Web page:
Abilene Reporter News (Newspaper) - October 10, 1954, Abilene, Texas NTS H-SU 14 7 Midw. 7 Miss. Sou. 231 Okla. 14|Ark.    21 ACC    71 Texas    7 Baylor 20 SMU 25|Wis. Missouri 6 Rice 13 7 Houston 10 Tex. A&M 7 Tex.T.    55'Duke    13 Tex.W.    28 Purdue    13 Ohio St. 40 lliin. / 7 PARTIY CIOUDY WARM Wfit Abilene    SI] "WITHOUT OR Wn H OFFENSE TO FRIENDS OR FOES WE SKETCH YOUR WORLD EXACTLY AS IT GOES"—ByronVOL. LXXIV, NO. 115 Associated Press (AP)    ABILENE,    TEXAS,    SUNDAY    MORNING,    OCT.    10,    1954—ONE HUNDRED AND FOUR PAGES IN SIX SECTIONS PRICE DAILY 5c, SUNDAY lOe W. E. Little.) PROUD DAY AT WINTERS Hundreds Visit Remodeled Bank Killer Slorm Moves Slowly In Caribbean U.S. Supreme Court  / Justice Jackson Dies PROGRESS EDITION TODAY Oil Industry Here to Help Celebrate National 'Week' By SHERWYN McNAIR Rrporter-News Oil Editor You’ll be reading, hearing and seeing a lot about oil this week. For the seventh consecutive year, the U. S. petroleum industry is going all out to give the American people a first hand look at its operations and progress. In Abilene, headquarters city for the industry in West Central Texas, luncheon clubs and other organizations have scheduled special programs on oil. The Reporter-News today presents its annual Oil Progress Edition. The special section consists' of 48 pages of news stories, fea been produced in an 18-county section surrounding Abilene. In 1^3, daily production from these 18 counties was 166,507 barrels, adding up to a total for the year of 65.212.191 barrels. 164 Discoveries In 16 of these counties, there have been new oil fields opened during the first nine months of 1954. A total of 164 discoveries have been reported to the Railroad Commission of Texas since the first of the year. The number of discoveries in each county include: Brown, 2; Callahan 20, C<Ae 4, Coleman 16. Concho 1. Eastland 3, By FD V WKIICWfPFR Reporter V»‘»% Managing Editor W INTI H S. net 9 - You couldn't tell who w3.5 proudest — i.ft i ioli of the Win-tcfi Stale Bauk. or iheir custo-mcrs It ws;-. ‘lOMi.nc ciiC* time for the rir.t- uld i'-ank in it^ bnght new dr*::s H.;ivJre-.l? of folk. s<>me of wh<im hi'.d hsnked with the Winters State since it; opening in 1906. Med thrcHjgh the newly remodeled buildTng Hxtures in Walnut T touiid an sir (onditiisned hanit K.t » i)iv done in soft mul-h»rr “ 1 1- «-cn co!i>r;;. with furni tu r ill f tu»-es in w.iinut The new 11* 1 ¿nd its facilities a cr5-il't to the (Mty It .«serves find the of?'i.er; who lead it V lor; were t.aken on a t»*ur when starti*d with ftic office of Pre-udont John Q M. tdani.s, and ended on fue r.cc.md flo-or where therr'2 ■ kitchen *n?ck bar and the difei'tc.r.“' roofVi 0)1, whuh hc'i^'d to bu;id Uhn ters snd the ha-’k u.;« much in pr<im!.'»enie ¡n e\iu*'.ts m the lobby Krplwa at Kig A    of inteic't wa.' 9 repli- I’fi c.| isn old spuddcr riit.    it e'cn sn ojierat on It w.».:. built bv Frank IVei'hs .\h.icne oil their wives played hosts in the flower bedecked harking quarters. They included the Mc.Adamses, Vice President and .Mrs. Gattis Neely. Ca.shier and Mrs James R. Payne. Auistant Cashier Stella Rredemeyer; Dr J. W’ Dixon, chairman of the board: .Alfred Aff-lorbach, John Norman and .Mrs. Carl Henslee. all directors: Mrs. Dixon. Mrs Afflerbach and Nancy Norman, daughter of Mr. Norman. •More than 75 floral offerings from banks over West Texas and the southwest gave a festive air to the occasion Mr# A W McMillan of San Angelo played organ music throughout the reception .A special guest was John Q. McAdams Jr. son of President McAdams He is following in his father's fiwlsteps He is assistant cashier of the Fannin Stale Bank of Houston. NEWS INDEX MIAMI, Fla , Oct if — Hurri-cane Hazel, a killer storm if it \jl    »9    iiV    ^    -------- —- tures and pictures pointing    up    the    Fisher    3, Haskell 4, Jones 9, importance of the oil industry    In;    Nolan    16. Runnels 14, Shackelford this area.    5, Stephens 8, Stonewall 8, Tay- Center of Region    lor 10.    and Throckmorton 12.    u    ^.i Located in the center of a wide i As the oil fields grew in size, Club luncheOT, Dick Elam oil and gas producing region. Abi-1 and number, Abilene has grown | sents “The Magic Barrel lene long has benefited from oU ! into an oil center. share of oil industry tenants, including both major and Independent firms. Many of these companies use Abilene as a headquarters city for operations in all of West Central, North and West Texas Included on the list of programs scheduled this week to better acquaint the public with Oil Progress are the following: Monday:    Jaycee Luncheon. June Ross, Abilene's “Maid of Oil,” presents the “Magic Suitcase.” Tuesday:    Optimist Club lunch eon. “Man on the Land.” a movie furnished by the OU Industry Information Committee. Wednesday:    Kiwanis    Club luncheon, June Ross and the “Magic Suitcase,” Wednesday:    Cactus    Lions pre- ROBERT H. JACKSON So far this year, more than a dozen new operating companies supply firms also moving in. Headqoarters CHy ENery new building gets its and associated industries. Since 1902. when the area's first ------- strikes l.„d ..th iU present (ury.' discover}- was made in Coleman >ave opened edged slowly across the Carib-' County. West Central Teiaa tiaa least a comparable number ol new bean Sea today some 900 miles been oilmen s territory, south-southeast of tba Florida' Through th« years, ^r« mainland.    ^    than 650,000,000 barrels of oU hav« Hazel contains winds of 125 miles an hour around iu center. The i area of hurricane winds — 75 to, 125 miles an hour — was 100 miles in diameter, or 300 miles in circumference Gale force winds up to 75 miles an hour raged over an area 300 miles in diameter or some 930 miles in circumference These programs were arranged through B F. Gilchrist. Abilene chairman of the Oil Industry In- cy was arrested today on charges formation Committee. This com- * of improperly obUining govern-mittee functions through the ment secrets "with intent or rea-American Petroleum Institute,' son to believe” th^ would help a which sponsors Oil Progress Week foreign natioB. over the nation. Atlantic Search Goes Into Third Day for 22 Lost os Vessel Sinks War Trials Cave Jurist World Fame WASHINGTON, Oct. 9 preme Court Justice Robert S. Jackson died unexpectedly todaif of a heart attack. He was 62. He was stricken as be drof# from his home at McLean, Va., lo his offices in the Supreme Court Building near the Capitol. The attack occured near the home of his secretary, Mrs, Elsie Douglas in downtown Washington, where he stopped to get help. He died at 11:45 a.m. (EST), • short time after his physician. Dr. Hill Carter, arrived. His death was announced 4’>4 hours later by the court. Suffers Heart Attack The justice suffered a slight heart attack about six months ago but had been working since theo. A member of the court since 1941, he took leave of absence from the bench in 1945 to serve as VS. prosecutor of German war criminals at the Nuernberg trials. His death is the second to occur on the court since the Eisenhow« administration took over. Chief Justice Fred M. Vinioo died Sept. 8. 1953, and was replaced as chief Justice by Earl rei^ nation.    Warren.    Warren    and Justice Har- Picked up by FBI agents was jj Burton are the only Re-Joseph Sydney Petersen Jr . a on«- publican members of the court, lime college teacher who - untd j,ckson, a naUve of Spring he was fired only last week - had ^reek. Pa., achieved fame in Jobe worked for IS years in the hush- .. - .    ..... FBI Arresis Ex-Securily Unit Employe i WASHINGTON. Oct. 9 on-A 40-year-old former employe of the super-secret National Security Agen  —..............—.......... .    NORFOLK.    Va    . Oct. 9 If* — The eye was centered near Lati- j search    and    rescue    iH>erations    be- tude 14 3 north. Longitude 75 3    came    desperate    in the    waning day- we.M.    light hours today as 22 of the 48- This position was abmit 280 i crew of the sunken ore frelght-mile* north of Barranquilla. Co- 'er Mormackile remained In the ‘ lombia. the country w hich occupies ' the northwestern corner of continental South .America The neck of land which is the Isthmus of ! Panama hiwks on lo Colombia. ; That position also put the storm : center some 275 miles southeast of 1 Kingston, Jamaica, the British co-I lonial island south of Cuba. The Aboard the .Macedonia — Michael Angel Hernandez, chief steward. Eldredge LemeU. an electrician. Thomas Leamy. an ordinary seaman, Henry Chari, a messman. Shed SuUivan Jr, an oiler. John Davis, a deckman, Charles liamt, an ordinary seaman. Ask»ther ii 'ld fiui>h«tl inini9turr | T'$    w    "i ! k.-'** was am.'ng ! ifie dertu .¿iutfi' A »u.-*it Iw-.idr il | iixske e!isrii**u'ÎV i>f the imfHutante of Oil in the Wu ’.t ir. oruiinv It r?'.rslisl tîu,! tiiert- a.- 115 oil owí.páíor# .^n«l iiileiv>Viit debtors in HuniuN    48 pi«> •iucing field' and 1 ”•’9 pr-tdi.- --i. %t“!U wüh an m *«1    A3*’ of mm bvíH.-u d* \ I 61 b«fT?b to? ihf llt-oi h (•- I', t. ThrtM.5gh.nit S.,tut'.» ar.-=oo-îiêi'.tt'fë ni ! ovl al niiid ft»*- L'f hy an.l It II el *1 Wtr.íeíí oí tolav «nd thaï of S! pi Ih# SECTION A Pten« SheeOiif . . . . . J-A 0.1 ...... . 4-7 Arms Twssie . . . . . 9-A Aesd Awwiier . f-A SiCTION t Cev Hell Aset .. . 1 teek News .... 4 Iwsiness OoHeek .. . 4 Ceegig CeinmeeN . .. 4 iSiterieis A An»Msenvenfs 10-n SECTION C 0*1. Sec»eliy SeeeXinf 1 Mwsewiw re Ogee .. 2 teHe fe#d. tull«»thter ____4 Cempws CheHef ____i ASileee Newcoesers ... 7 Aetsy R*>U, GeOsr ____• lethieeekly Seeekinf . ... 4 SfCTION D Seerts .. 1-1 lerm, nverkets .... . 11 ChMrck , . . . , 12 Aegie. TV 12 Atlantic going into their third day. The ship capsized and tank about 150 miles east southeast of Cape Henry. Coast Guard officiab estimated It sank early Thursday. Body Reeevered Eleven of the crew had been ret- ............... ....... cued and 11 bodies had been re- i nearest Cuban citv is Santiago de j covered Those men spotted to icuba. some 365 miles from the the water by one coMt gu^ storm’s center    Plan* »“I KUzabeth City N. C . ; Hazel has moved westward , were loo weak to climb aboard a ■most of the time since spawning raft dropped to them    .    -------------- four days ago near the W indward | Coast Guard officials expressed the Veterans of Foreign Wars was Islands It has covered a distanre concern for the lives of the men j cited Saturday night as one of of about 1.000 miles ui the four' remainuig in the water. They aaidithe outstanding poeta in the United ‘ the men w ere widely scattered and states by a past VFW national '^a'^wwr^ and Pedro    improperly    obtaining    secret    town.    N Y. to become general -    ••frnm.    on    Of    about    counse!    of the Internal Reveotie Bureau. Later as solicitor general, the goveniment’i lawyer before hush defense unft and its predecessors. FBI officials refused to name the "foreign nation” involved. The complaint charged Petersen to which be was named by both Presidents FrankHn D. RoosevaR and Harry S. Truman. Called by RMMvett Roosevelt called him to Washington from his home ia Jamee- Dedro de Jesus, a wiper. The .Mormackite. a 6,006-ton ship owned by the .Moore-McCor-mack Line, was en route to Balti-more from Victoria, Brazil. It was and documents “from, on or about March 1. 1948. to on or about Dec. 31. 1952,” and said he got them Tadeodel Valle, an able seaman. I See SHIP. P*.    *_ 1,000 See Abilene VFW Post Honored in Halional Campaign days Nt»w Its course is to the west ior west-noflhwe.it It i* moving only about eight miles an hour ! liaiel has several choices She : could beat herself lo death over I the open water without ever striking land She could continue west-ward towards Central America Or ' she could strike out on a new path leading tow ant Jamaica. Cuba or , the Yucatan Channel Not even the fmoit expert forecaster ciHiId pre !dict with any degree of certainly [which choice the storm will even-; luolly make this greatly complicated and delayed finding and rescuing them A number of merchant vessels and eoa-st guard cutter# were already in the general area or converging on It Survivors were aboard two of the merchant ships. Eight survivors had been lidien aboard the Greek freighter Macedonia. which also recovered one body Two survivors were taken secrecy rivals that of the informa tion-gatbering Central Intelligence Agency — Petersen had been em-By DON    NORRLS    i    der. J    M Dickson, stale de-    ployed as a research analysU ClayTon    M Leach    Post 2012 of, partment    chief of staff. Justin Mor-    T*he FBI said he was dueharged Tf-------.        from    that Job Oct. 1 as a result row of Roun. ^    inveslifation It said he had mander; and Holt Baroer ot    under aurveillaoce for some Dumas, past stale chief of staffmnt Barber    bad “walked" from    Wtlham E Foley, executive as- Duma* to Abilene after he lost j sistant of the Justice Departmtat’f with intent or reason to believe j the Supreme Court, he argued 44 that the information was to be used ! cases and lost only six. to the injury of the United States | Roosevelt next appointed him at-or to the advantage of a foreign; torney general Jan. 18. 1940. nation.”    j    Jackson took his seat on tha Convirtion could mean a possible' highest tribunal Oct 8, 194L Ha maximum penaltv of 10 years la ■ delivered the opinion throwing out prison and a $10.000 fine.    |    the treason conviction of a former At the NaUonal Security Agency i German soldier accused of aiding communications center whose i the Nazi saboteurs who landed in this country from a submannt States by a commander Wayne Richards, of Arkansas City, Kan. made the comparison Internal Security Division who represented the department at the arraignment. noted that the .Nation- aboard the S S Maritime Trader i national organization .........^_______ a wager that the    Abilene    poal at V barbecue at th# post in celt-    would not reach its    goal    this    year bration of the post having achiev-    of 2.012 members    --- ed lU 1954 membership goal of juniw Vice-Commander Roaser, al Security Agency it “one of the 2.012 members    ' was chairman of the committee most important gov ernment securi- Julean Dickenson, national VFW    planning the ceiebrauon    Saturday i ty agencies" but    he    did    not go Into adjutant general, presented Abilene    i ajghj.    j any    deUils    of    tha    affair, post Convmander Tommy E Brat- r   ....... a during WorW W’ar IL He wrote that the government had failed to meet the coostitu-tional requirements of proving overt acts of treason. It was under Truman, however, that the good looking Jurist achieved worldwide fame. Truman named him. ia .May. 1945. aa chisl American prosecutor of top Nasi war criminals at the Nuernberg trials. Tea ef the Nazis went te tha gallows. Truman awardad Jackson the Medal for Aferit The the<M7 advanced by Jackaaa at thoaa trials was revolutkmary. See JACKSON. Fg. »-A. CeL • ton with a certificate from and they were repteied in a satis factory condition Survivors included. a*r dS'. Í Al! hank oificer*. direciori and TESTIMONY CLOSES Air Stop Dropped Antmaulic* B«*aid has au-thorutd CenUal A ; line* to drop Uarie, Tea. lum TuUs Fo--t Worth mule ^ THE WEMHER 'Mistake' Slaying Trial Nearly Ready for Jury I s *»t KiWWtaiK tiHt C S*    . MW. til ^ H*I*3    Ai»«»««! H.»k    "V    “ VtMIH    ItV"    » W«r u. ».a    .We»-»-- WiJtl II V»'    »■    i>:<    IN! e.«»»«w »H*. wio.— . -    .    I ivrt tiv"    I ■i>ki Mu.«-.« U ... .I «'<*’ MV'V' ” CH,» ' H    ' « M »«I r w e' r Tt •n u as II! té li w Ti tu le,*    •    P*    Sutri»    W % ^    ---LtSSSuHl    é It \V ACí). Oct 9 JA Clíwiiig argu-ttieoii m the murder trial oí Nago Al*uitz beg^m loiught at • p m. ap.i1 th# cas# wa# expected to go U> I tí# jurv abt»ut iiiidni^ht Teetiinonv m the ' uiwtake" tloMiig of a SíHíth Teva# pohtl-i tan » *«n endril at IHHin Aiaaif sat quietly with hi# wile .tiul two little girU ditrmg the ar guiiicul# iinre. his daughter, I. I»eg.ut ciying during an inuuissuHi tni plea the detense was making la the iury and hei luolher had to take her outsuie Ml and Mrs J»ct*t» Floyd 8r . OÍ AUiC patent» of the iUio youth, sat IB the yammed tHmiliooui, ton Juilgc D W HaHlett took ik nun utes for a charge tu the jury. Morder Ftelted Die stale» ca»e was this. Alana. %8 an aUoriiey la l>uval t'ouiity luW Jacob 8 Floyd 8r. the father el tha daad youth, af a Floyd Floyd said Alami claimed he w as part of the plot and that his part was to furnish the killer an alibi Ttic dels'ii.sr case ^    “’‘rf • lb* *»ther ol tha daad youih. af a ■ ®    #    BMiid^ pl^ agaiaat tha aldef versity of Texas law student wa# fatally wtmndex! while Alanti and tlie eiiler Floyd met secreiiy at an Alice drive-in the night of Sept t 1982 Killed by AlUtahr The elder Floyd said hi# s»*n was killed by mistake ami that * un pMted killers from Mexico" meant to rub him out because of politics The state ciuiteml» the actual infgertnan was Alfredo Cervantes, a Mexican nattonal who was a fUiaky along San Antonte's produee rev Carvaatea. wheaa Itagarpriata Cominaaity bervlee The certificate was in recognition of the local post’s “inspirational leadership and achievemenU in promoting many outstanding community service projects .. and having exceeded its 1954 membership quota at an tarly date " About 1.0» persons at the celebration saw Junior Vice-Comman-der Felix Rosser present a check for $2.(154 to Cooper Holt of Chat-loRAvga. Tenn. national junwr vice-commamler The check was the post's $1 par member cootribu-tuvn toward building a aatiooal V FW memorial buiWing in Waah-iiijiioo. D C Richards said the Abilene poat WAS the first to make tti contri button toward the memorial 1955 Ueal Told l.iKal post members were also uiforined of the 1955 member ship fi»al by Seniiwr ViceA'omman dw Dave Hrumbeau. membarthip I l„u. 11» ir^ lu. »>«»    MK)    0»    ««I f»r HB i the p»4itics of the itiwiiiy 79th Du- wer«^ foyîid on the murder gun and getaway car. has never been ar revted or indicted He u believad hhiinf tn Mexuo M uiu El Tu.-kc* hapet « San .Vlanu Icarnevl a rumoml plot Vntu.ni* bar owner. *.*vd Alanu agamsi Floyd was true two hours j were charg*Kl as vunspirators and | before the #lK»oling and because ef li Cvsftiplicei in the slay mg past tavi»rs received troiu floyd; Sapet wa# convicied and ten rushml lo warn the h .oter of the, irnceii to 99 .veers FreevKeii I’oiilicel Uarly Uuddy Floyd, a 21 ycai v4i1 Ur. trict ol South Texes a !i>ur county distrui mei ke*1 la the past by a stmggle for polUuel control by supiHH ieis end o|»i*x»oeiits ol George H Farr Pelltscel Bees Ferr is the controversial and long dominant political baaa ef IHi-val County The stale brouglil into Use trial what It claimed was Use strangle hold Farr had on Use puhucal and is 3.012 members, compared to the 1954 goal of 2.01S Abilene Vleyof C E Gallia had devlared Saturvlay VFW Day on the eve of the celebration Hu proclamation cv^mmended the post on Its ouutanding eommunity work Omclelt Here tHher VFM officials in Ahtlene tvatunlay night helping the post wiUi its celebrat on were John Me Kalvty of Elevira. state depart tcoaatñk life ol oi^ indisi^ kslmant commandor. Tad OmmU ol Duval CeuBty.    '    KtUaen.    stato    aoBi»    vke^ommaB ITS \ PI FASl RE—Wayne Rkhinls former Nationil comminder of thd VFW. prt-tenia Itkal jKUt t'ommaiidei Tommy E Bratton with « certificale of a«rtl. Tbf award is for the poet § community sBnice And memberfhii) ichievtuiBiit. At rigbt ii JuIbad Dicàfoion. baUqraI \TW AdjutARt gBSirAl (SUli Photo) t ;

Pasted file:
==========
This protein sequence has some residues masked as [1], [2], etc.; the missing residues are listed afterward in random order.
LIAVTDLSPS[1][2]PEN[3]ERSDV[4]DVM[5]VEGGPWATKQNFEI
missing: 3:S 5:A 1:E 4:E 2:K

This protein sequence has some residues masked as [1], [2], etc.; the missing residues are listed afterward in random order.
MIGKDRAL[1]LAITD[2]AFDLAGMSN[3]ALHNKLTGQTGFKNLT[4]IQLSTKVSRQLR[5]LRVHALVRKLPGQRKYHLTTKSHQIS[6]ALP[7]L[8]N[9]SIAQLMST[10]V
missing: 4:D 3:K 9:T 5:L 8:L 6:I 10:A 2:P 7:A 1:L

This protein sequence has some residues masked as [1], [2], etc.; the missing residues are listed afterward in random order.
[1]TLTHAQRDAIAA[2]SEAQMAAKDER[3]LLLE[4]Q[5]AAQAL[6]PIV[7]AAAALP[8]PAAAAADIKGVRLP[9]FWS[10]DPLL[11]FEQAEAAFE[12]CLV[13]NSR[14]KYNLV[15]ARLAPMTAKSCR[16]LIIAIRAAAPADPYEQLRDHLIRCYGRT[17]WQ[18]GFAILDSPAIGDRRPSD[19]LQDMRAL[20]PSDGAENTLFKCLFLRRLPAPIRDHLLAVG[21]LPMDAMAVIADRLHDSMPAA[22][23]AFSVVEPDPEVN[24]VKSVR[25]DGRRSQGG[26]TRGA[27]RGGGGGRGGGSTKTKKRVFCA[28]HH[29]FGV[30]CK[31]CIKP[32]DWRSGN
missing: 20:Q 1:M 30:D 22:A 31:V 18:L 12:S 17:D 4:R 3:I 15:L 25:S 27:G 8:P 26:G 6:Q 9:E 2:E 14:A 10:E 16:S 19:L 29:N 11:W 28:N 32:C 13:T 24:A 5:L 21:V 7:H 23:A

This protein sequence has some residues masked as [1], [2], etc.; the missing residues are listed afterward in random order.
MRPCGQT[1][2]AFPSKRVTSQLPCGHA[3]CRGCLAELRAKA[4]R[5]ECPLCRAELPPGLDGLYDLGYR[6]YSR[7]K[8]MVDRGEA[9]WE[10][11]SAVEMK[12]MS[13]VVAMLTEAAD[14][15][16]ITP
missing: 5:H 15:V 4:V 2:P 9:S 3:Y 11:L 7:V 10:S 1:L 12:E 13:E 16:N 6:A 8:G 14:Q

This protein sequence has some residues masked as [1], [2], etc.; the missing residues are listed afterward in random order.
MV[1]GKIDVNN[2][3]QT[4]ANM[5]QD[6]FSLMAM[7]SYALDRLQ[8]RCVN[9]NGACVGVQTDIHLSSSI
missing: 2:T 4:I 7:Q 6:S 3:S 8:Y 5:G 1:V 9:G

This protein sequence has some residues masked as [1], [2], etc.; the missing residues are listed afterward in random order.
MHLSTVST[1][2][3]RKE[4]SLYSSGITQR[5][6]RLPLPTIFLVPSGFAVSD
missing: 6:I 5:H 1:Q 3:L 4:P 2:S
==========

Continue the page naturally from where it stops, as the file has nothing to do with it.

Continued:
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Publication: Abilene Reporter News

Location: Abilene, Texas

Issue Date: October 10, 1954